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COMMUNITY PROFILE

Market for first-time buyers strong in Taunton

By Thomas Grillo, Globe Correspondent, 4/20/2002

TAUNTON – Despite efforts to breathe life into this city's tired downtown, the district still lacks a draw, either retail or housing. [an error occurred while processing this directive]

   
 AT A GLANCE

Incorporated: 1639 (town), 1864 (city)
Area: 48.7 square miles
Distance from Boston: 32 miles
Population: 55,976
Tax rate: $11.95 residential, $24.93 commercial
Median house price: $178,250
Government: Mayor-council
Public schools: 2 preschool, 9 elementary, 4 middle, 1 high
Per-pupil expenditure: $6,427

 More information on Taunton from Boston.com's Your Town section.

 
"If someone wants to open a Dunkin' Donuts, Starbucks, or Krispy Kreme downtown, please call us," said Diana Shearstone, president of the Taunton Area Chamber of Commerce.

Downtown offers an eclectic collection of stores, but it's the 160-store Galleria mall in East Taunton that draws regional shoppers.

Any downtown initiative may have to wait, though: The city is grappling with a $5.5 million budget deficit that has the mayor considering laying off 40 city workers, or 4 percent of the work force. And residents face the prospect of fee increases for trash collection and sewer service.

"This is the most drastic budget crisis since the recession of the early 1990s, and no one saw it coming," said Eric DeMoura, Taunton's 28-year-old deputy mayor.

City officials have also been fighting several Chapter 40B developments, which they say could have a dramatic impact on local services. Chapter 40B known as the anti-snob-zoning law, was enacted by the Legislature to help meet the shortage of affordable housing by reducing local barriers, such as one- and two-acre zoning.

Chapter 40B lets zoning boards of appeal approve affordable housing under flexible rules if less than 10 percent of a community's housing units are defined as affordable. Taunton was at 6.3 percent last year.

After protests from abutters and the mayor, Bruce Development Corp. downsized its proposal for 471 single-family homes on 250 acres to 150 homes on 120 acres. It greed to sell the remaining 130 acres for an industrial park.

Still under consideration is a 200-unit subdivision on Warner Boulevard adjacent to the Boyden Wildlife Refuge. The city hopes to extend the refuge to prevent construction of the units, DeMoura said. But a court challenge is expected by the developer.

The market in Taunton for first-time buyers is strong, fueled by couples from Greater Boston seeking affordable homes, realtors say.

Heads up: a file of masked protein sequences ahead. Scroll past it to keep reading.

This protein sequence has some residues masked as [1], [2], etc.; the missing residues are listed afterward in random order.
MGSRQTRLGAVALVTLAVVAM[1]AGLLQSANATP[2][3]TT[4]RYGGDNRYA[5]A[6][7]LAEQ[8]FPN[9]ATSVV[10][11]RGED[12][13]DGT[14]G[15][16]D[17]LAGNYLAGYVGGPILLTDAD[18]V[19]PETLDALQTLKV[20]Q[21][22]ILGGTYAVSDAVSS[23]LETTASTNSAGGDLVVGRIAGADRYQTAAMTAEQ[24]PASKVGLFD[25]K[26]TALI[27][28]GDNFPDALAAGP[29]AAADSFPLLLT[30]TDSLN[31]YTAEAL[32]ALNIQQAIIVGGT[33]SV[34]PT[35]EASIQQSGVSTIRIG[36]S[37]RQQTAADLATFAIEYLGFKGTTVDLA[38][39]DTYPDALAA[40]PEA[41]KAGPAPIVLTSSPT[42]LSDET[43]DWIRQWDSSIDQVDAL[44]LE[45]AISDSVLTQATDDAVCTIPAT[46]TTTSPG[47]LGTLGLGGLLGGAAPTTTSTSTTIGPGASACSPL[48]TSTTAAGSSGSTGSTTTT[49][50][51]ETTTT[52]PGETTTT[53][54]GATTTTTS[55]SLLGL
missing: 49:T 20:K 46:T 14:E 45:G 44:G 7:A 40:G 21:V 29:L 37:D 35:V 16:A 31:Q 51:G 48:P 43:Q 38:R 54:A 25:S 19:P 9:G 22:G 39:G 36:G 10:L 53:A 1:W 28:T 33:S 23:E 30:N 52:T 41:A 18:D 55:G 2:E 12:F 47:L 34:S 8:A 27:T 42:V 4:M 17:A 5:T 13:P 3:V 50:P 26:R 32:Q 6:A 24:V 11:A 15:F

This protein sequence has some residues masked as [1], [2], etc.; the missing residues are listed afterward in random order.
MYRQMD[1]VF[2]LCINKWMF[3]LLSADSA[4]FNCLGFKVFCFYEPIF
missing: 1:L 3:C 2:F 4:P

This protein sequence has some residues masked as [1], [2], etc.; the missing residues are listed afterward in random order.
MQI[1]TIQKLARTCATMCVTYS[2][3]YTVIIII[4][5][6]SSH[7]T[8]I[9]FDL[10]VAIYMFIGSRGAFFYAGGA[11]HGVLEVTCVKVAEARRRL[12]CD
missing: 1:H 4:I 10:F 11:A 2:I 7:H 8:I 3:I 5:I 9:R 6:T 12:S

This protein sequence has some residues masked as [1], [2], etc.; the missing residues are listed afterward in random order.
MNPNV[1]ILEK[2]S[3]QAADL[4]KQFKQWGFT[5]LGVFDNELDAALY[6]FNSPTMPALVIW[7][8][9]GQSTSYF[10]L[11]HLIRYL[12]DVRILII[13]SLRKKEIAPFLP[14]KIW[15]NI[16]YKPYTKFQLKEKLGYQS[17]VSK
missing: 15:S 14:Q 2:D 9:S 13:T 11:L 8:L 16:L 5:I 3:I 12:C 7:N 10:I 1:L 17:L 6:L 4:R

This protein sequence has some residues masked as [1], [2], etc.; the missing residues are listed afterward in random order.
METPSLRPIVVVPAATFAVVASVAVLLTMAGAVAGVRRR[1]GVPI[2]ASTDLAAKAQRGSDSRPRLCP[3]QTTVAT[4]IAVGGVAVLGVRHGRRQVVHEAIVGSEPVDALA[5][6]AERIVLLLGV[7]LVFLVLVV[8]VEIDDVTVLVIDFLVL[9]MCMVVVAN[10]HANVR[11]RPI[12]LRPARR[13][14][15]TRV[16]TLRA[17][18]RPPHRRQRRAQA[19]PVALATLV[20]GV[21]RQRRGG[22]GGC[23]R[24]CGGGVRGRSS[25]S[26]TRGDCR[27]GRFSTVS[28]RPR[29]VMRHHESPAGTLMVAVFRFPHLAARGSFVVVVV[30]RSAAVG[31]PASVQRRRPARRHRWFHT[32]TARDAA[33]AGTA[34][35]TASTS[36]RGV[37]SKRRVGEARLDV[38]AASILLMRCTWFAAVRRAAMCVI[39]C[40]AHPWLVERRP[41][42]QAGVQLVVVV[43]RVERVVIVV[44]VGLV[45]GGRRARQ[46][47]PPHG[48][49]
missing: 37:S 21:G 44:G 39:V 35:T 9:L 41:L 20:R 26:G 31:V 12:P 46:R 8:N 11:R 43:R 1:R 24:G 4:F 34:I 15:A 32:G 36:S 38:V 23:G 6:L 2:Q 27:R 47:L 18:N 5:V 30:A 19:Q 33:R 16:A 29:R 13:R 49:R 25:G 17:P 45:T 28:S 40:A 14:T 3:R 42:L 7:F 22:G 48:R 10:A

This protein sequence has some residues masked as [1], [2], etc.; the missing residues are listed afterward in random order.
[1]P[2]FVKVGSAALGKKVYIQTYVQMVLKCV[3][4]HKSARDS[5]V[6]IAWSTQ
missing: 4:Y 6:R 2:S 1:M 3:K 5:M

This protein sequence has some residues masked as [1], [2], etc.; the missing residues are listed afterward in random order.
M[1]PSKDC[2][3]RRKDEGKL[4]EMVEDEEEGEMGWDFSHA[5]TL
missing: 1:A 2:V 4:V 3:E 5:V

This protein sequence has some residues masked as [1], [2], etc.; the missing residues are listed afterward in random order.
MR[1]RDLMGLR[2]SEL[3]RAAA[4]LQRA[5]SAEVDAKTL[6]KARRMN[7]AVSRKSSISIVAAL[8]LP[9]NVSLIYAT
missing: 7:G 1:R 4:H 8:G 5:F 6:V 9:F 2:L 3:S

Since 1999, demand has driven the average price of a single-family home from $136,900 to $178,250.

"We're seeing steady increases in home values, but Boston prices are crazy, said Marvin Cohen, a realtor at Tedeschi Real Estate Center. "Here you can get nice homes for $225,000. The downside is the hour-plus commute to Boston."

This week, Multiple Listing Service offered 59 homes, priced as low as $45,000 and as high as $485,000. Most are listed for under $250,000, including a three-bedroom Cape for $209,900 and a four-bedroom Colonial for $227,000.

For $219,900, there's a five-year-old, three-bedroom, split-entry home at Driftwood Estates with a cathedral ceiling and a fenced yard on a tiny lot.

There is one thing deterring sales to young families, realtors say: disappointing scores on the Massachusetts Comprehensive Assessment System tests.

Taunton students finished near the bottom of The Boston Globe's ranking of school districts by MCAS scores. Compared with eight other cities of similar size, Taunton finished slightly ahead of Pittsfield and Chicopee, but lower than six other cities.

A controversial plan to extend the MBTA's commuter rail to Fall River and New Bedford, with a stop in Taunton, could drive prices up. City officials support the T's plan, but some environmentalists oppose it.

For auto commuters, Interstate 495 serves Taunton and Attleboro with connections to the Massachusetts Turnpike, Interstate 95, and routes 24, 44, and 138.

Its population grew 12 percent from 1990 to 2000, but with about 56,000 residents Taunton still has the feel of a small town. Each of its five neighborhoods – East Taunton, Oakland, Weir, Westville, and Whittenton – has corner stores, churches, neighborhood associations, parks, and playgrounds.

Taunton offers a variety of recreational spots, including Massasoit State Park, Watson State Park, Boyden Park, Sabbatia Lake, and the Taunton River.

This story ran in the Boston Globe on 4/20/2002.
© Copyright 2001 Globe Newspaper Company
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